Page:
action.” Id. License may cover more patents than those at issues, involve foreign intellectual
property rights, or calculate as some percentage of the value of a multi-component product. Id.
“Testimony relying on licenses must account for such distinguishing facts when invoking them
to value the patented invention.” Id.; see ResQNet, 594 F.3d at 869 (improper to rely on a
license with no relationship to the claimed invention); VirnetX, 767 F.3d at 1330 (allowing an
expert to rely on six challenged licenses because four related to the patents-in-suit and others
were drawn to a related jury, and the jury was allowed to evaluate the relevance of the licenses).
However, the fact that a license is not perfectly analogous “generally goes to the weight of the
evidence, not its admissibility. Id. (citing Apple Inc. v. Motorola, Inc., 757 F.3d 1286, 1326
(Fed. Cir. 2014)). The court “must assess the extent to which the proffered testimony, evidence,
and arguments would skew unfairly the jury’s ability to apportion the damages to account only
for the value attributable to the infringing features.” Id.
In Mr. Dell’s report, he analyzes former license agreements “involving the patents-in-suit
or other patents owned by Realtime.” Dell Rep. ¶ 134. He then:
“analyzed and considered the various similarities and differences that may exist
between these licenses and that of the hypothetical negotiation in this case,
including similarities/differences in the factors or circumstances leading to the
license, the accused products and the importance of the asserted patents to the
accused products and the importance of the asserted patents to the accused
products, the number and similarity of patents licensed, the parties to the license,
as well as other extrinsic factors such as litigation risk, relevant industry, and
financial condition of the parties[.]”
Id. Mr. Dell proceeded to analyze each of the license agreements with which patents they tied to,
the agreed upon royalty rate, the apportioned value, and the lump sum paid. Id. ¶¶ 137–76. Mr.
Dell noted when the prior license agreements correlated directly to the patents-in-suit, and where
the license agreements had at least one of the patents-in-suit and noted these agreements
provided “further insight into Realtime’s licensing practices and the economic considerations[.]”
Id. at ¶ 152. Mr. Dell asserted that it was the patents now asserted against NetApp that “drove
the value of the licensing negations” in three of the agreements he relied on. Id. at ¶ 177.
Further, Mr. Dell relied on a discussion with Realtime’s vice president to find that the
apportionment methodology was comparable. Id. at ¶ 149. Based on his review, Mr. Dell found
that royalty rates ranged “from 3% to 10% of apportioned accused revenue for the relevant
license period[.]” Id. at ¶ 176. He also found the “apportionment factors rang[ed] between 25%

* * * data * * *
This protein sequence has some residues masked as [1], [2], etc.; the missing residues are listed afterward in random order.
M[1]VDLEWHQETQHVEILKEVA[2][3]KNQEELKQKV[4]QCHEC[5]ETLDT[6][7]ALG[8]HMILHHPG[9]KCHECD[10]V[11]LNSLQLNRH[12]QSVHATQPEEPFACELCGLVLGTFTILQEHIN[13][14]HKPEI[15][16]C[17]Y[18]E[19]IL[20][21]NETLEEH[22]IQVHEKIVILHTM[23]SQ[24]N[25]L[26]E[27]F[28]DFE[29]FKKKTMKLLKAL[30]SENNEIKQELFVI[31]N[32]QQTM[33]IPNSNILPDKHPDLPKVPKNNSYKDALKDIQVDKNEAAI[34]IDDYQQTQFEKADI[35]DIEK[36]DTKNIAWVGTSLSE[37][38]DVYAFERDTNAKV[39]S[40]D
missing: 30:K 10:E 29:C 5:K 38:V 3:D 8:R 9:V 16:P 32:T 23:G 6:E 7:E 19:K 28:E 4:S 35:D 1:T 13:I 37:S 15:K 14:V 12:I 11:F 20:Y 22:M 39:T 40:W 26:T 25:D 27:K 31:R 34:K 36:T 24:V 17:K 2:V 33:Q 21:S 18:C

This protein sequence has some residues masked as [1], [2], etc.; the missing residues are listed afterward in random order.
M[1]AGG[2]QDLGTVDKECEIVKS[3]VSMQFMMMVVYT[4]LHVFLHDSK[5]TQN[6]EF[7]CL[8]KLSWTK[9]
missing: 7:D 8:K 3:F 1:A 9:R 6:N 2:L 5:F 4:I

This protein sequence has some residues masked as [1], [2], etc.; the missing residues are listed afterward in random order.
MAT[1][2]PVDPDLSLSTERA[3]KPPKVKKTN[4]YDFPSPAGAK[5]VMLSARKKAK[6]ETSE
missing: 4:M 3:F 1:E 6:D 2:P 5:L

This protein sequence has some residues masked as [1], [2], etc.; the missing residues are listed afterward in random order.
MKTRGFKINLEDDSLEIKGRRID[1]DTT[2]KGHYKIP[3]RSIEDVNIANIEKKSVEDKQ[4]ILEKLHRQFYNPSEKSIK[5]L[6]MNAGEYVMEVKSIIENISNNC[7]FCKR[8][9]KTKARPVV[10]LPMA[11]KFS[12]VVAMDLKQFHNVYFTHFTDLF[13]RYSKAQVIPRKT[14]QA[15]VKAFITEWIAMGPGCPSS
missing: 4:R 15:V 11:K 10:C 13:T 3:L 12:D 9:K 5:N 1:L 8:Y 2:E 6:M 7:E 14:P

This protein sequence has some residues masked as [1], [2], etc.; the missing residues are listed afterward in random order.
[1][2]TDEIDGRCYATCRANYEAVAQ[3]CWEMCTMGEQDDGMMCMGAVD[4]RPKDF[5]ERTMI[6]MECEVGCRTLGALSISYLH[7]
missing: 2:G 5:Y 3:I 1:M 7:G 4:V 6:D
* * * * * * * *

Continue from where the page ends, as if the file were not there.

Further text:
and 50%[.]” Id. Because Mr. Dell utilized prior license agreements that use the same patents-insuit, and because he compared NetApp’s technological differences, his consideration of
comparable licenses to the patents-in-suit to apportion was not an unreliable methodology. See
LaserDynamics, Inc. v. Quanta Computer Inc., 694 F.3d 51, 79 (Fed. Cir. 2012) (citing ResQNet,
594 F.3d at 869) (“Actual licenses to the patented technology are highly probative as to what
constitutes a reasonable royalty for those patents rights because such actual licenses most clearly
reflect the economic value of the patented technology in the marketplace”).
Dell’s Hypothetical Negotiation
NetApp argues that Dell’s hypothetical negotiation is immutable because Mr. Dell over-
generalizes the bargaining power of the NetApp and SolidFire and over-generalized that the
same conclusion would happen in 2010, 2012, 2014, or 2015. (Doc. No. 234 at 12.) NetApp
argues that the market changed and both companies changed over the years, and this analysis
confirms he used a “rule of thumb” analysis. Id. Realtime maintains that Mr. Dell looked at the
different hypothetical negotiation dates and found the outcome did not materially change. (Doc.
No. 244 at 15.) Realtime states that the market would increase over time and the accused
products would be commercially successful. Id. Realtime argues that Mr. Dell looked at the fact
that SolidFire was not acquired until 2015, but found the royalty outcome would not change. Id.
Mr. Dell notes that he was told to consider a hypothetical negotiation date at different
times. Dell. Rep. ¶ 132, 266. Mr. Dell determined that certain factors “such as the timing of the
license agreements entered in to in this case, as well as the continued importance and
introduction of additional compression and deduplication features in the Accused Products, may
provide additional factors for the parties to consider in negotiating the terms of the hypothetical
license.” Id. at ¶ 132. He found NetApp “has continued to add additional compression and
deduplication algorithms to each successive product release” and therefore the range negotiated
apportionment range would receive upward pressure. Id. at ¶ 266. Based on this he found there
would be no significant change in the hypothetical negotiation. Id. Because he did consider
various factors, his statements were not over-generalized and the court finds his testimony
Further, Mr. Dell notes in his supplemental report that he considered different factors in
the negotiation between Realtime and SolidFire before it was acquired. (Doc. No. 244-6 at ¶ 5.)
Mr. Dell concluded “[t]he hypothetical negotiation between Realtime and SolidFire would result
in the same 25% apportionment factor and 3.75% royalty rate that would be utilized in
calculating the lump sum payment calculation.” Id. Because Mr. Dell did consider SolidFire’s
position before NetApp acquired it, he did not over-generalize his findings and did not apply a
“rule of thumb” analysis.
For the reasons stated herein, the Court DENIES Defendant’s Motion to Exclude
Testimony by Stephen Dell. (Doc. No. 234.)
So ORDERED and SIGNED this 16th day of November, 2017.